Contested Elections

An election may be contested (i.e., challenged) if there are allegations that irregularities, fraud, or corrupt or illegal practices affected the outcome of the election in a particular riding or if there are grounds to believe the elected candidate did not meet the criteria to be eligible to seek election.177

Prior to Confederation, Nova Scotia, New Brunswick and the Province of Canada followed the example of the British Parliament in dealing with electoral matters in their own legislatures. After Confederation, between 1867 and 1873, the Speaker of the House of Commons regularly appointed six Members to serve on the General Committee of Elections to adjudicate contested elections.178 This Committee routinely passed judgment on cases of bribery and corruption in electoral contests, and its decisions were usually perceived to be based on partisan grounds rather than any findings of corrupt practices. Indeed, only one election was ever voided.179 In 1873, the House transferred to the provincial courts exclusive jurisdiction over matters relating to the election of its Members.180 A candidate or any qualified elector who wished to contest the result of an election filed an election petition with the provincial or territorial court designated in the Dominion Controverted Elections Act to hear such cases. Trials were conducted without jury by two superior court justices for the province in which the disputed election took place. The judges would award the election to a candidate other than the one who was declared elected by the returning officer, or declare the election null and void, or dismiss the petition (i.e., confirm the original result). With the introduction of the secret ballot, simultaneous elections across the country, and the enactment of new election laws, the number of contested elections gradually dropped.181 Since 1949, only five elections have been declared void, all on the grounds that a number of ballots were unlawfully cast.182 In 2000, the Dominion Controverted Elections Act was repealed and modern provisions for dealing with contested elections were included in the Canada Elections Act.183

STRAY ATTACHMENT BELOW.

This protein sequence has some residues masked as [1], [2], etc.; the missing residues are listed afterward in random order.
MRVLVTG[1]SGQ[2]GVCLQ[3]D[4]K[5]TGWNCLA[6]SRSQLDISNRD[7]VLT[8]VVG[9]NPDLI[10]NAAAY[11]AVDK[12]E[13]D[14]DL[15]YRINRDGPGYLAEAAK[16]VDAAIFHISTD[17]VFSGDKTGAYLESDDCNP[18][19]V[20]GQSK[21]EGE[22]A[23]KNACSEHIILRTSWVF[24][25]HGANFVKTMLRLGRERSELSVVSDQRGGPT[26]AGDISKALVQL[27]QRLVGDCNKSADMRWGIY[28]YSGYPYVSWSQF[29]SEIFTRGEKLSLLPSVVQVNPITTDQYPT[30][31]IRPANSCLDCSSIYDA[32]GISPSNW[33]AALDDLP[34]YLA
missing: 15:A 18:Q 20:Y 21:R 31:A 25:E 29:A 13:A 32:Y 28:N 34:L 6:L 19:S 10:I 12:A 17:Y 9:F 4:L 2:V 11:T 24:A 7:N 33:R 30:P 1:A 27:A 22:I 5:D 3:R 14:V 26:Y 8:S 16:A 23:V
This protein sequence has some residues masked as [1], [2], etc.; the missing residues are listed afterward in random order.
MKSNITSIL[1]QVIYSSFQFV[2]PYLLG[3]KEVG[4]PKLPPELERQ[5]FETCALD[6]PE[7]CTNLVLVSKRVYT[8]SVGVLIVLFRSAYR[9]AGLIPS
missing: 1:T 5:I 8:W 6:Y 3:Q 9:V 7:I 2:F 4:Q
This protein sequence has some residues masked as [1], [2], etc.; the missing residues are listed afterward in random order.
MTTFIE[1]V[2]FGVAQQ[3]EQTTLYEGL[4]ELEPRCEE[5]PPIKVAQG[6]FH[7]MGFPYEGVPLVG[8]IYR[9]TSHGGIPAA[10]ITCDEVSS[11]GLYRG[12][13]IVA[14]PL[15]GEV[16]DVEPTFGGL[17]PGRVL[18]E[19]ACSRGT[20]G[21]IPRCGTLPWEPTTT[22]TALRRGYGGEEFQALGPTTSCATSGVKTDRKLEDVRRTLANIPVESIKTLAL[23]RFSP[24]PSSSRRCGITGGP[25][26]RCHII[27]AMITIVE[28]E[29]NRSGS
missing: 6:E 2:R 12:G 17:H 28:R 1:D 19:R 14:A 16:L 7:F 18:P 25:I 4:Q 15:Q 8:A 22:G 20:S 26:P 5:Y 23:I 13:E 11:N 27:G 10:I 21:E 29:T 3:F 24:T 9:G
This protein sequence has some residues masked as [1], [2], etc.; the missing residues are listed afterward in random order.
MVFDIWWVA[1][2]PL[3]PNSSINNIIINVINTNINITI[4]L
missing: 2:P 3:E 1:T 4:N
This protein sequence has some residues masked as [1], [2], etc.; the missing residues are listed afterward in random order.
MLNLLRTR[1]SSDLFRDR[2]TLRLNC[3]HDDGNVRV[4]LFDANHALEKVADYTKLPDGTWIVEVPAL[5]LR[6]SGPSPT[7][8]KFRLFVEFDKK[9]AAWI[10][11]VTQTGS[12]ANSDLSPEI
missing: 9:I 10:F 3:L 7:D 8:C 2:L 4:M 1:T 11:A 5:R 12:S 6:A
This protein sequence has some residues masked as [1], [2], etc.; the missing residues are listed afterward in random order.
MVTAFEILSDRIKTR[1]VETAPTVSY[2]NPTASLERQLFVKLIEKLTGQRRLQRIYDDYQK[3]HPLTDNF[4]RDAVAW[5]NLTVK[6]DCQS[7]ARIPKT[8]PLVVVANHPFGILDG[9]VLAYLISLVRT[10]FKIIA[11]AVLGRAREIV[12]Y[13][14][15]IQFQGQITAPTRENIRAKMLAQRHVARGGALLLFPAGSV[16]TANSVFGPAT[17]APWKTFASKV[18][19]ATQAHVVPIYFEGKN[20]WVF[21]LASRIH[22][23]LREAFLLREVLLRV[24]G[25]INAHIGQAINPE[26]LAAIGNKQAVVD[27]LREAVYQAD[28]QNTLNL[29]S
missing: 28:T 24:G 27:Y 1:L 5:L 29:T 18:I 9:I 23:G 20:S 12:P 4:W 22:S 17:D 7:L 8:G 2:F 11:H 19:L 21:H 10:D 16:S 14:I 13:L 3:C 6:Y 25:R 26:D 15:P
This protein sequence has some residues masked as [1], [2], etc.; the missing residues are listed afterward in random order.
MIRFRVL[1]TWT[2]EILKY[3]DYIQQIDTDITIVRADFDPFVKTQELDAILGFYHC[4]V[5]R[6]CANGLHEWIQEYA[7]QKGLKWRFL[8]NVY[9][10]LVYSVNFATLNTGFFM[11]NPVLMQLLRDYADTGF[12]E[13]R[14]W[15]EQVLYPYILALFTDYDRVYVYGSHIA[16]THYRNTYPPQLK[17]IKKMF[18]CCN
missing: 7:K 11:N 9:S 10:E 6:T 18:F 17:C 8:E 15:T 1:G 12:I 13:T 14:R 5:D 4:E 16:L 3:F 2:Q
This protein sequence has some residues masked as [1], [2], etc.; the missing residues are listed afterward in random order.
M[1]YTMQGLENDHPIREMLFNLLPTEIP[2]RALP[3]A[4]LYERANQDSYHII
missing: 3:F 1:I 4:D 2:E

Even today, any elector who was eligible to vote in the electoral district or any candidate in that district may submit an application to contest the election before a judge in a designated provincial or territorial court, or the Federal Court.184 If the basis for the application is that irregularities, fraud, or corrupt or illegal practices occurred in the election, the application must be filed no later than 30 days after the later of the date the contested election result is published in the Canada Gazette or the date the applicant first knew or should have known that an irregularity, fraud, or corrupt or illegal practice had occurred.185 The judge will hear the application and either dismiss it if there is no evidence to support the allegation, or declare the election null and void if the allegation is substantiated.186

The court sends a copy of the decision to the Speaker; the Speaker will also be informed if an appeal has been filed. If no appeal is filed, the Speaker communicates the decision to the House.187 An appeal to the Supreme Court of Canada must be filed within eight days of the decision being rendered. The Court must rule without delay and transmit its decision to the Speaker, who communicates it to the House.188 If the election is declared null and void, the Speaker addresses a warrant to the Chief Electoral Officer for the issue of a writ for an election.189